Will ETFs cause the next market crash?
    ETF Watch - Jun 29, 2017
    FRYE Button Jackie Button Short Women's formermili-885 Size 5.5 Short Brown Leather Boots Shoes X12-557 93cda96 - blurrypron.com

    There’s no doubt that the last 2 years has seen the coming of age of ETFs. With what was once an unknown type of investment quickly becoming a $30b industry in Australia ($3 trillion globally). However, as ETFs have moved from the unknown to the flavour of the month, an increasing number of commentators have called on the risks ETF investors face, with some even stating that ETFs will be the source of the next market crash. Today we take a look at some of the claims as to why some believe there are so many risks associated with ETFs.

    Claim 1: ETFS are blindly pushing up stock prices

    Many have written about share markets being at record highs. In an interview with the AFR, Wilson Asset Management chief Geoff Wilson discussed his portfolios’ current high weightings to cash due to concerns of market over-valuations. 

    US based fund manager FPA capital called ETFs “Weapons of Mass Destruction”and stated “The flood of money into passive products is making stock prices move in lockstep and creating markets increasingly divorced from underlying fundamentals”. The argument they make is as ETFs blindly invest in stocks in their chosen index and ignore the underlying fundamentals of these companies. This causes these companies prices to be bid up to prices that do not support their fundamentals (ie a bubble), and eventually history repeats, the bubble bursts and markets crash.

    What do we think?

    ETFs account for around 10% of US stocks’ market value and less than 1% in Australia. In the US at least this is not an immaterial amount. However, the active managers whom ETFs have taken business from generally have mandates which force them to invest a certain percentage in the market. As a result, active managers have always been investing in expensive markets and pushing up prices. Additionally, what is currently called by many analysis as expensive equity markets could also be attributed to global record low interest rates rather than an uptick in passive investing. In saying that, since the last major market crash (the 2008 GFC), the proportion of total assets in ETFs are considerably higher and continual growth of passive investing must be considered as a possible cause of markets becoming expensive.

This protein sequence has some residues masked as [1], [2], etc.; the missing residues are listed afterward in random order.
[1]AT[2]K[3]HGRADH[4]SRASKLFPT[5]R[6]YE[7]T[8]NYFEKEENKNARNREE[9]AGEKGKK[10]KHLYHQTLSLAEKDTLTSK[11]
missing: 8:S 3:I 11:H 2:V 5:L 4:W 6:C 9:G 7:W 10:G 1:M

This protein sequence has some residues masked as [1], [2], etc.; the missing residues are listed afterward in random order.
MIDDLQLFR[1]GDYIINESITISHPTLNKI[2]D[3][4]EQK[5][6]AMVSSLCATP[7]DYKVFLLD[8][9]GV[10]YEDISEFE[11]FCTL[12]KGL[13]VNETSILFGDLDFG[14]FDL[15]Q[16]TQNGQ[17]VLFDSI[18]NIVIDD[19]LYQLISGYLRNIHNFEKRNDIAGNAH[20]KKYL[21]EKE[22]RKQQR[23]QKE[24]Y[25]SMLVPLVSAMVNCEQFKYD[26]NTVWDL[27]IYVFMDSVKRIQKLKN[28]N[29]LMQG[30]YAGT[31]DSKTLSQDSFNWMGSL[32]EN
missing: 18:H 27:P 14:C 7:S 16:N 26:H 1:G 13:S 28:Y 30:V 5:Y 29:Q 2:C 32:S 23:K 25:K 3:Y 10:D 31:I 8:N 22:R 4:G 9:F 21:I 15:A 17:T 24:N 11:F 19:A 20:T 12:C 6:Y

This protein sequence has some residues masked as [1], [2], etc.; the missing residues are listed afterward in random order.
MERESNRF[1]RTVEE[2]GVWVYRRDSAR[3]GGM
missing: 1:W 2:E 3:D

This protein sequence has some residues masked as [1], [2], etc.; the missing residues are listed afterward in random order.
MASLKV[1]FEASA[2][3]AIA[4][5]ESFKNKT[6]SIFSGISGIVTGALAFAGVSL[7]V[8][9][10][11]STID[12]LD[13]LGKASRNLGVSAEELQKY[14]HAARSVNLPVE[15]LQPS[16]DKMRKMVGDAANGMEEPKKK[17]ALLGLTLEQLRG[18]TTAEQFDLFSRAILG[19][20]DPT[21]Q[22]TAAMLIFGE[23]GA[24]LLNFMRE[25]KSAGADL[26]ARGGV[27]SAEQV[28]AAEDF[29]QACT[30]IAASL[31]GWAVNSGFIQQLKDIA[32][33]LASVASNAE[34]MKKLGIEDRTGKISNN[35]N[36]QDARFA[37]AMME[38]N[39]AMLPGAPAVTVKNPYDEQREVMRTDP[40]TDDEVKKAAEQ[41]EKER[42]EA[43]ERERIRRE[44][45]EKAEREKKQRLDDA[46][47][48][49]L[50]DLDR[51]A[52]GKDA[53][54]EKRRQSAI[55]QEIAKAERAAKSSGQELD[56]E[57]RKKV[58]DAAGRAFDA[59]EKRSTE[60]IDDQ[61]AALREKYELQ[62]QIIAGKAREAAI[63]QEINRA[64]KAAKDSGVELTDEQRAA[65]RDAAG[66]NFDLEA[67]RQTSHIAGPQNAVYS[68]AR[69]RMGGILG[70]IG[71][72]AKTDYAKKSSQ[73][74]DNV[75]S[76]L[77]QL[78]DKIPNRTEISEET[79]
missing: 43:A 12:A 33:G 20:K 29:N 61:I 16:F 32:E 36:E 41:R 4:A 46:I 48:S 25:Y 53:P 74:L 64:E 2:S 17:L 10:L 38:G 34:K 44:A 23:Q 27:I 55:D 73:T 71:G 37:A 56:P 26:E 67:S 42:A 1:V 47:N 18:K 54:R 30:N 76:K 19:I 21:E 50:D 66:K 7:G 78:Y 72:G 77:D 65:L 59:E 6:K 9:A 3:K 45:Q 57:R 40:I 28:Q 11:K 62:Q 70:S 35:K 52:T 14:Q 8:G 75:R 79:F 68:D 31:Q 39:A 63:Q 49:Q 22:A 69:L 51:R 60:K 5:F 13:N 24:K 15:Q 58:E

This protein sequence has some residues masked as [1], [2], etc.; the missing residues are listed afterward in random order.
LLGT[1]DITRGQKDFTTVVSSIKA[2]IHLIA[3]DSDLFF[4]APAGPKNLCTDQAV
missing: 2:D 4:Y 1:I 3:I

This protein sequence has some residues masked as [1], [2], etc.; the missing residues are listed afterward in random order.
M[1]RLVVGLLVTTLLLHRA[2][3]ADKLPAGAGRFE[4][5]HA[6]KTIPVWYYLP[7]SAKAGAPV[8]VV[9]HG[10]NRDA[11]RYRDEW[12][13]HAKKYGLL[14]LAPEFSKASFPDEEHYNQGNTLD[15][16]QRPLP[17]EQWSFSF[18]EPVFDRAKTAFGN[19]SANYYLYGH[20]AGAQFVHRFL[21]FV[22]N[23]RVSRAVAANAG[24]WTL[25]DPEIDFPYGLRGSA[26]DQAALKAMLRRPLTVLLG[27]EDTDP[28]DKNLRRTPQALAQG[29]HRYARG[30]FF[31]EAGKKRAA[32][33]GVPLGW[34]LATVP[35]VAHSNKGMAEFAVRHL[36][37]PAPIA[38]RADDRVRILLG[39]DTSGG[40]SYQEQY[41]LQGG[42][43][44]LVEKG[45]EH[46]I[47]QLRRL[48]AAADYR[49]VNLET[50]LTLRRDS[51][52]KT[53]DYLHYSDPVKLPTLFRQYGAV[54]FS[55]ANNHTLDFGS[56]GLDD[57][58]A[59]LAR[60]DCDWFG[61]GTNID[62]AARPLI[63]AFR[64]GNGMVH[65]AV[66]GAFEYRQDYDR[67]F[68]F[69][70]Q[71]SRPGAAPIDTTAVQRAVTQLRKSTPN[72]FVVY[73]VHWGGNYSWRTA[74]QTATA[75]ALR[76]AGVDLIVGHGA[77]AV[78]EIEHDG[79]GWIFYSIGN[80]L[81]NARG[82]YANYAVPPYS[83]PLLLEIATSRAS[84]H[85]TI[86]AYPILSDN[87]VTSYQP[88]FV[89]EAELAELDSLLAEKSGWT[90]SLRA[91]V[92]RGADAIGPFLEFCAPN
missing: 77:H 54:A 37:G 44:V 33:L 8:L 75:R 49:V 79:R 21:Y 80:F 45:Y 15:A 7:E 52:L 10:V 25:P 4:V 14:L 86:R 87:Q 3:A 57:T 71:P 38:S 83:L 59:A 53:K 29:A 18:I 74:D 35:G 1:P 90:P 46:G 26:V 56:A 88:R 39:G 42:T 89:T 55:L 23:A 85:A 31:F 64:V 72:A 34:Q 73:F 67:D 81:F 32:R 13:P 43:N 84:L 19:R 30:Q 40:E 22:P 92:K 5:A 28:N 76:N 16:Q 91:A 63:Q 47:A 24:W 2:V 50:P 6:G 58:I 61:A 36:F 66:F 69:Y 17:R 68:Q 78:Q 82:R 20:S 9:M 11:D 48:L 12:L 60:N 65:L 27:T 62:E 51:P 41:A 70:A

Recently we’ve seen Vaneck reweight their huge Junior Gold Miner’s ETF as they approached 20% limits in some of their smaller holdings. This meant selling out of these small gold miners which saw large falls in some of these shares (some of which was blamed on hedge funds looking to capitalise on the opportunity). This is a great example of the influence that ETFs can have, albeit this is at the small end of the market.

    Claim 2: ETFs will sell on mass and compound market falls

    One of the known weaknesses of a managed fund structure is the ability for investors to fairly easily redeem their funds, meaning at times of market falls, when a fund manager may find the best investment opportunities, the investors in the fund are panicking and redeeming their investments, meaning the fund manager becomes a forced seller rather than a buyer. This was one of the reasons Forager decided to turn their Australian Share Fund (FOR) into a Listed Investment Trust, where the pool of capital for them to invest was guaranteed.

    The one thing stopping simple redemption of managed funds during market crashes is another one of its weaknesses, which is managed funds are not simple to trade, and require the investor to apply to the fund to redeem units. This can involve filling out paper forms, and an apathetic investor may simply not be bothered.

    What do we think?

    One of the greatest advantages of ETFs is also one of its weaknesses when it comes to the above, with ETFs able to be traded on the ASX, a panicked investor simply has to log into their online brokerage account and hit the sell button. If a buyer does not exist on the other side of the trade, the ETF issuer is forced to then sell the underlying holdings which could very well begin a contagion effect.

    However, we come back to the size of the ETF market, at around 1% of the Australian market and 10% of the US market. Investors selling underlying stocks that they own through their broker will have the exact same impact as the reasonably small proportion of ETFs. We believe the actual impact of this event would be not materially higher than what currently exists.